Housing News Roundup: August 1, 2019
Busing People Out of San Francisco Doesn’t Always Help Them Exit Homelessness
San Francisco is looking to expand its Homeward Bound program, which buses people experiencing homelessness out of the city and says it helps them exit homelessness—but it doesn’t always result in better outcomes, data show. From late 2018 to early 2019, 56 percent of participants said they were stably housed; the others were struggling, couldn’t be tracked, were in jail, or were elsewhere. With limited knowledge of what happens to participants in the long term, how do we know if the program is successful?
Source: San Francisco Chronicle
Baltimore’s Rat Problem Stems From Housing Policies
Rodent problems are a consequence of racist housing policies, poor urban planning, and poverty, experts have said in recent years about Baltimore’s rat population. “If codes are poorly enforced, rats have more places to hide,” says Dawn Biehler, an associate professor at the University of Maryland, Baltimore County. Biehler’s research has found that rats are a constant stress for residents and affect their quality of life. “They’re afraid to go out at night because there might be rats lurking around. It kind of makes them feel like they’ve been treated as trash,” she said.
Source: Baltimore Sun
Low Housing Supply and High Housing Costs Aren’t Limited to the Coasts
Low mortgage rates and high employment rates are encouraging many first-time buyers to purchase homes, but the low supply is causing home values to skyrocket. According to CoreLogic Inc., the spring season was the slowest for sales in five years. Unlike in previous years, the trend isn’t limited to areas like New York and San Francisco—it’s spreading across the country. “We have a lot more buyers preapproved for mortgages than people closing on homes. What that means is the struggle is not in the financing. The struggle is in the inventory,” said agent Jeff Davis.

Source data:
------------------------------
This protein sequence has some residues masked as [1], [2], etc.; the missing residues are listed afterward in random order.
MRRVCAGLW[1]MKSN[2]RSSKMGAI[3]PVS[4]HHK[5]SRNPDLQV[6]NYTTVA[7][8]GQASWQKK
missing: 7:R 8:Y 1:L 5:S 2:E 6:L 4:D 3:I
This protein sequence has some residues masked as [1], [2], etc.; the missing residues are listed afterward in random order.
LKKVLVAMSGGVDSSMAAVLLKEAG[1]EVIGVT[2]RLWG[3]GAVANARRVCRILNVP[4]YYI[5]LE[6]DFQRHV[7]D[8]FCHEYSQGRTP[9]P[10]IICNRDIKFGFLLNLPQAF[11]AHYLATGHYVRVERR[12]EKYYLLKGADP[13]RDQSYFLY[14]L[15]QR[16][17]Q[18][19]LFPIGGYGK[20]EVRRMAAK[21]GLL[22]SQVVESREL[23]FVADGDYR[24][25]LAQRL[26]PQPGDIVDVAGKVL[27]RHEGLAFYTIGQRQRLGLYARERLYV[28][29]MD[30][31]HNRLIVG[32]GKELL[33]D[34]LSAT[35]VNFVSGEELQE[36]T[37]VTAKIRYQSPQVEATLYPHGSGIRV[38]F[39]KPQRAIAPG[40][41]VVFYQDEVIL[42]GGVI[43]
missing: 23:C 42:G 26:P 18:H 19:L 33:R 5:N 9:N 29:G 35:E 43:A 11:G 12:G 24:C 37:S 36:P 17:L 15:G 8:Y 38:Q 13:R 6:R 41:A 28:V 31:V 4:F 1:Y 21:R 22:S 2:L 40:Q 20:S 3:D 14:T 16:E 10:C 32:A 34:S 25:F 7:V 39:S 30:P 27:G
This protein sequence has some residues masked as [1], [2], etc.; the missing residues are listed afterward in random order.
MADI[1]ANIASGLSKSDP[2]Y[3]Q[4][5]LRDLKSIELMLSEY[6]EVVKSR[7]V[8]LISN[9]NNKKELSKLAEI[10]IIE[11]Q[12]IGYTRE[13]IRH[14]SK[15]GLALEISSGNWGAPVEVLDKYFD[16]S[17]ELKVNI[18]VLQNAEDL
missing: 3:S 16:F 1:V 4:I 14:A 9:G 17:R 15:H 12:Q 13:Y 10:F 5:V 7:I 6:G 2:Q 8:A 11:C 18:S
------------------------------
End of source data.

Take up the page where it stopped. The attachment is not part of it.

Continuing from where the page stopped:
Milwaukee Eviction Map Reveals Patterns of Eviction
A new interactive map that illustrates the roughly 40,000 evictions filed in Milwaukee from 2016 through June 1, 2019 can be a resource for policymakers and tenants alike to unearth patterns of possible retaliatory evictions by landlords. It was created through a partnership among the Medical College of Wisconsin’s Institute for Health Equity’s Division of Epidemiology, Legal Action of Wisconsin, the Milwaukee City Attorney’s Office, and the Milwaukee Department of Neighborhood Services after Matt Desmond’s research highlighted the city’s eviction crisis.
Source: Journal Sentinel
Charleston’s Affordable Housing Challenges Mirror the Nation’s
Bridgeview Village, the largest privately owned affordable housing complex in Charleston is for sale, and officials worry what the loss of affordable stock will mean for the city. Though Charleston is building new affordable housing, existing units are disappearing as federal tax credit restrictions expire. “We’re about to face an unbelievable crisis in this city. We really are,” said councilman William Dudley Gregorie. Meanwhile, nearly half a million low-income housing units are scheduled to expire by 2030.
Source: Post and Courier